That copy of Cranford stared at me from the shelves for a very long time. I resolved to finally read it in the new year, and I have. "Cranford is in possession of all the Amazons; all the holders of houses, above a certain rent, are women." The bonds of friendship prevail in this small place, and the women come together to face down all manner of hardships and heartbreaks. It would have been sweet but sappy if Gaskell did not have such a wicked sense of humor, and did not utilize a narrator that lived outside Cranford but visited often to provide a satiric contrast between this insulated community and the world beyond it. A pleasant and amusing read, bittersweet in parts where we see the old women clinging to an outdated notion of aristocracy and their own gentility.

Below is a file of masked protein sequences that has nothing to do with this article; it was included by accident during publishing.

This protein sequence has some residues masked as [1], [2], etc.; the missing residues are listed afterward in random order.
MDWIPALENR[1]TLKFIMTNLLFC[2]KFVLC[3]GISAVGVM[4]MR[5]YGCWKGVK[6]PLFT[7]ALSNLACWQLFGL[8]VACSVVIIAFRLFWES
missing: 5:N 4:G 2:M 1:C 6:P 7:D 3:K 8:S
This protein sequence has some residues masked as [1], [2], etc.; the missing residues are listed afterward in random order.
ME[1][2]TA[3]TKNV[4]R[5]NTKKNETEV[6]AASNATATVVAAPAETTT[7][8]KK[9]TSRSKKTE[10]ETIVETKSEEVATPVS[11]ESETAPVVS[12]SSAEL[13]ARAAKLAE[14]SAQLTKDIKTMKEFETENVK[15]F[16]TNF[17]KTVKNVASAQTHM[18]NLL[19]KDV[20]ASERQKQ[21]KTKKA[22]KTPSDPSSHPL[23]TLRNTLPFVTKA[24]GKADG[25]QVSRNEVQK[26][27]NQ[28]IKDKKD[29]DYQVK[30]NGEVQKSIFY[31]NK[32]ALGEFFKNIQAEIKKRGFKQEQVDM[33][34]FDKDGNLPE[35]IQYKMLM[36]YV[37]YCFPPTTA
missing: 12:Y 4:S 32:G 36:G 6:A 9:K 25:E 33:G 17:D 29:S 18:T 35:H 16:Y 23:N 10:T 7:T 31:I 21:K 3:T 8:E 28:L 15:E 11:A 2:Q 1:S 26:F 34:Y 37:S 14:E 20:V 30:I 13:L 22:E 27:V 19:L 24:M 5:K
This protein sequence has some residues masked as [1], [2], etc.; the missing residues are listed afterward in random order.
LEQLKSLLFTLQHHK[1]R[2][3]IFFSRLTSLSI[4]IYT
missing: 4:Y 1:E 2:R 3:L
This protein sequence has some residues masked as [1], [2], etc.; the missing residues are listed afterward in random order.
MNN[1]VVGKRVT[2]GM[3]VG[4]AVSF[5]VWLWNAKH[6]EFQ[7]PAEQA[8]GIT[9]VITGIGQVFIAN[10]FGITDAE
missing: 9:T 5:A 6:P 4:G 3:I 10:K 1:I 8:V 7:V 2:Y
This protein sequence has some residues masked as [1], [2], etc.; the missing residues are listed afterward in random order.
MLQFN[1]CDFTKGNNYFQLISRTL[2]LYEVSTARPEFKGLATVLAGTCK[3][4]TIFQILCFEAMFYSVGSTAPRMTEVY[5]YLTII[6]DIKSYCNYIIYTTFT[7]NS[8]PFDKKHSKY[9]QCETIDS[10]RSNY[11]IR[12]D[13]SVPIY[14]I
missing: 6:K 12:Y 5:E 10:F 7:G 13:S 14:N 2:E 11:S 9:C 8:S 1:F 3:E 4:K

Reading Cranford did nothing to prepare me for reading The Poor Clare, a novella from Gaskell often included in collections of her gothic tales. This was a classic, over-dramatized wonder of gothic storytelling whose evil doppelganger theme sent a creepy dream my way last night, and sent me searching for the rest of Gaskell's gothic short fiction this morning. Tremendous fun but then I am a sucker for Ann Radcliffe novels and Frankenstein and The Monk and Austen's satiric take of the gothic in Northanger Abbey and.... The list goes on. The Poor Clare centers around a curse that travels through a family and forcibly highlights class divisions, gender inequalities and the conflicts netween Catholicism and Protestantism in Gaskell's time. Smart and pitch perfect and only 90 pages. A really satisfying snow day read. And an interesting look into the range and depth of Gaskell's work.